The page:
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Cyberdefense will need AI capabilities to safeguard digital borders

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Countries will need to ensure they have the right skillsets to bolster their cyberdefenses and safeguard their digital borders as technologies such as generative artificial intelligence (AI) are adopted and continue to evolve.

Singapore, for one, wants to suit up its cyber armed forces and train future talent with advanced AI capabilities. The Singapore Armed Forces’ cyberdefense unit, known as the Digital and Intelligence Service (DIS), inked an agreement with AI Singapore on Saturday to “deepen national AI expertise” for digital defense. 

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Launched in May 2017 by the National Research Foundation, AI Singapore is tasked with building the country’s AI capabilities and ecosystem, comprising local startups and companies that develop AI products

The collaboration will help DIS keep pace with AI innovation in academia and industry. It is hoped that this joined-up approach will ensure that cyberdefense armed forces can tap growing data volumes to better detect and respond to increasing cyber threats in Singapore, said the Ministry of Defence.

The ministry said DIS can leverage AI Singapore’s industry and talent development schemes, including the 100 Experiments and AI Apprenticeship Programme. These skills will be used to boost the ability to deploy advanced AI techniques, such as large language models, and integrate these into national defense operations.

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The partnership will also see DIS expand its course offerings to include AI Singapore’s LearnAI modules. DIS will tap AI Singapore’s existing student networks to boost its talent pool. Participants in the AI Apprenticeship Programme, for instance, can contribute to national defense development via various projects. 

“Our partnership with DIS will ensure Singapore has a robust and resilient pipeline of AI talents that have knowledge of issues related to national defense and possess the relevant expertise to protect our digital borders and safeguard Singapore,” said Koo Seng Meng, head of AI Singapore’s LearnAI. 

A cybersecurity training programme was also launched on Friday that targets mid-career professionals and fresh graduates with no prior training. Known as the CSIT Cyber Traineeship Programme, this full-time, paid training course across seven months aims to train and reskill 100 individuals across the next three years.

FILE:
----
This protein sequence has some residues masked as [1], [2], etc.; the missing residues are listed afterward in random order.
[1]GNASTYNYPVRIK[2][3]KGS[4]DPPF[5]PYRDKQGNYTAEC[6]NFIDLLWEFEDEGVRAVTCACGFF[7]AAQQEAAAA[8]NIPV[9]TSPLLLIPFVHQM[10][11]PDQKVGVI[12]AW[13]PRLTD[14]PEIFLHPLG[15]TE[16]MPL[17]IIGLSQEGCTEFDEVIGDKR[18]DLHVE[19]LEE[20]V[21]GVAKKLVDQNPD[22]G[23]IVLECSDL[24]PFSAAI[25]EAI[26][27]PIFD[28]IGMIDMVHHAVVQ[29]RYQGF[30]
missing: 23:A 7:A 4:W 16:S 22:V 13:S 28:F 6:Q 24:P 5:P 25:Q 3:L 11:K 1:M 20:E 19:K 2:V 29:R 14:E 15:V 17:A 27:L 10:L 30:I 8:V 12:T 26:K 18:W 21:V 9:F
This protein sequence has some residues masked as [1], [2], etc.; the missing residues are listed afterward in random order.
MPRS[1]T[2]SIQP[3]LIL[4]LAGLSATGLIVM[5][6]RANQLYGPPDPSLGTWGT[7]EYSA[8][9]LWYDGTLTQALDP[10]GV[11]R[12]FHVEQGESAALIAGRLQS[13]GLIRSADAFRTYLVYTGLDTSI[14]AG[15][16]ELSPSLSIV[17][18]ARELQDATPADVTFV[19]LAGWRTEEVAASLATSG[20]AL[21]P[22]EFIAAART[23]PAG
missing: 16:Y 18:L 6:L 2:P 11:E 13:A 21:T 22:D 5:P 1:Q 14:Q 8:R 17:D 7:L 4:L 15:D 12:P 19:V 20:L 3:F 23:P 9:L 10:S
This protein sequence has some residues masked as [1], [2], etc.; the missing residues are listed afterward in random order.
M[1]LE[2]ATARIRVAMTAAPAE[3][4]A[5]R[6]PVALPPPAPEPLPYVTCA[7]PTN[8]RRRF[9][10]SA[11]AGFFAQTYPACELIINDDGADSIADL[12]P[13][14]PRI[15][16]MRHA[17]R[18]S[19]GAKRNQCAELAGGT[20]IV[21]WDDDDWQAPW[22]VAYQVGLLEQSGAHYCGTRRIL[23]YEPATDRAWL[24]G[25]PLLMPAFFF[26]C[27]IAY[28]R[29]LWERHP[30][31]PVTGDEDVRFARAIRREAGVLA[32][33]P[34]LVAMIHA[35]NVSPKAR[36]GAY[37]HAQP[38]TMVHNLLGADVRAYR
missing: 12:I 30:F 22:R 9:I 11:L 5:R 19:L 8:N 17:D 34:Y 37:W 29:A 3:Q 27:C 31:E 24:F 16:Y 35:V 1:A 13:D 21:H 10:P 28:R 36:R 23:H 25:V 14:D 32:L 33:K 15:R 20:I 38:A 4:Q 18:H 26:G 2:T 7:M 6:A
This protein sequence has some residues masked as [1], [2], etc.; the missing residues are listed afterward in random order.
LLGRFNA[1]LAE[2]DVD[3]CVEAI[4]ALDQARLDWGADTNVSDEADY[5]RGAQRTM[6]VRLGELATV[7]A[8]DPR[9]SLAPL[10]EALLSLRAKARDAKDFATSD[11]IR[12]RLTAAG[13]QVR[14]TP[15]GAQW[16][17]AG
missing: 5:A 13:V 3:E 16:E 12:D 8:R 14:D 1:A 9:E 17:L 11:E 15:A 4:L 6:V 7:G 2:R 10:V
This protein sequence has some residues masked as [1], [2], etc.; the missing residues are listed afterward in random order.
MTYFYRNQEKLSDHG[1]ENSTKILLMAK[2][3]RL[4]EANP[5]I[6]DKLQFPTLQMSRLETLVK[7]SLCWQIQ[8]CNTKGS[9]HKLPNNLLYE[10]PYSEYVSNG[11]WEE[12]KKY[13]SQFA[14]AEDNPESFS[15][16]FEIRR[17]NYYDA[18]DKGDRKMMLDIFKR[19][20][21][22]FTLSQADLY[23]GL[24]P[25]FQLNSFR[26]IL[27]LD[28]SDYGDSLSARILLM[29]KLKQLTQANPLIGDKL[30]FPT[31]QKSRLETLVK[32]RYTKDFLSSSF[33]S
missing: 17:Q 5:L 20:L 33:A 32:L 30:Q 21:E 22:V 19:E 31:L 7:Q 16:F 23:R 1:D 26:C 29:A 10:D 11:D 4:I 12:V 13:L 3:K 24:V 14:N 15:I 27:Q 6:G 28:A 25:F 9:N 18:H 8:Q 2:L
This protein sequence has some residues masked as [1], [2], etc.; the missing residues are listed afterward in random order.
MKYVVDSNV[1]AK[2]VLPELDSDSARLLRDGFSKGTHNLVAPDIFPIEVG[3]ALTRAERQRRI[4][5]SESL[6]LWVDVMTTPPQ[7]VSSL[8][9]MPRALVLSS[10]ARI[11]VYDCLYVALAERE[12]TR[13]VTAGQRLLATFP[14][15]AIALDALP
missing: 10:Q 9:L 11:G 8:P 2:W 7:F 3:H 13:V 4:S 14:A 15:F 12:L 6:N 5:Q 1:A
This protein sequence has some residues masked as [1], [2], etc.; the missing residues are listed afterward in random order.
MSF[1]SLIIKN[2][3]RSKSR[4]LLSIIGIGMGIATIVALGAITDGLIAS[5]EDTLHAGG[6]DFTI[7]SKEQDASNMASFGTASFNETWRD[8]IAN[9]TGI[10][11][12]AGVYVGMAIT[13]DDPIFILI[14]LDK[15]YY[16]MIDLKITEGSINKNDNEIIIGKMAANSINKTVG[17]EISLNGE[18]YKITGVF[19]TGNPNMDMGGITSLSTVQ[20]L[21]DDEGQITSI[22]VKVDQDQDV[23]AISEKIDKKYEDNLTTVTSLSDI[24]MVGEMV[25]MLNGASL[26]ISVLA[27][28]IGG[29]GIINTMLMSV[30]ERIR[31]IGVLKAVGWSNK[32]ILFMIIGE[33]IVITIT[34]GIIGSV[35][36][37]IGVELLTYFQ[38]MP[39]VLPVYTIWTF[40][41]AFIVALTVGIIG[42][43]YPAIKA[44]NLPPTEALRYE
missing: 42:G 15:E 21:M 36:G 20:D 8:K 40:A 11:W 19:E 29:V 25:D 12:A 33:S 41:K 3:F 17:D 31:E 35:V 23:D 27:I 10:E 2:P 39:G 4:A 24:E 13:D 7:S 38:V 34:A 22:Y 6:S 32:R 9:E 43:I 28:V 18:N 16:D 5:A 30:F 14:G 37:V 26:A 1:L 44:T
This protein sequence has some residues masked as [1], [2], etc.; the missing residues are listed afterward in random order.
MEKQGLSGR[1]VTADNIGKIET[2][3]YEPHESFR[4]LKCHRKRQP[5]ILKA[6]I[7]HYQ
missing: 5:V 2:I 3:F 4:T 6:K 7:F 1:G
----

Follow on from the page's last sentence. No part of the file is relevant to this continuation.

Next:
The training scheme is managed by the Centre for Strategic Infocomm Technologies (CSIT), a technical agency that sits within Singapore’s Ministry of Defence. Selected course applicants will be matched with a CSIT mentor and cybersecurity specialist, who will guide the students through their reskilling and training journey. 

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Candidates who complete the programme will be offered a permanent role in CSIT, with a minimum tenure of two years.

Teo Chee Hean, senior minister and coordinating minister for national security, said building a strong cybersecurity talent pool is crucial as new technologies, including machine learning, AI, Internet of Things, and Web 3.0, are integrated into daily lives.

Speaking at CSIT’s twentieth anniversary celebrations, where he announced the launch of the training scheme, Teo said: “Malign actors are exploiting technology for their nefarious goals. The security picture has, therefore, evolved. Malicious actors are using very sophisticated technologies and tactics, whether to steal sensitive information or to take down critical infrastructure for political reasons or for profit. 

Ransomware attacks globally are bringing down digital government services for extended periods of time. Corporations are not spared. Hackers continue to breach sophisticated systems and put up stolen personal data for sale, and classified information.”

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Teo also said that deepfakes and bot farms are generating fake news to manipulate public opinion, with increasingly sophisticated content that blur the line between fact and fiction likely to emerge as generative AI tools, such as ChatGPT, mature and become widely available. 

“Threats like these reinforce our need to develop strong capabilities that will support our security agencies and keep Singapore safe,” the minister said. “The security landscape especially in the digital domain is ever-evolving. We need to anticipate new technologies, and create solutions that strengthen our defense and security. A key imperative is for agencies like CSIT to attract talented people.”

Singapore’s information communication workforce has grown 40% during the past five years, but Teo noted that demand for professionals remains strong. He said there were 9,000 job openings in the sector last September, adding that this figure already accounted for the spate of tech layoffs during the past year.


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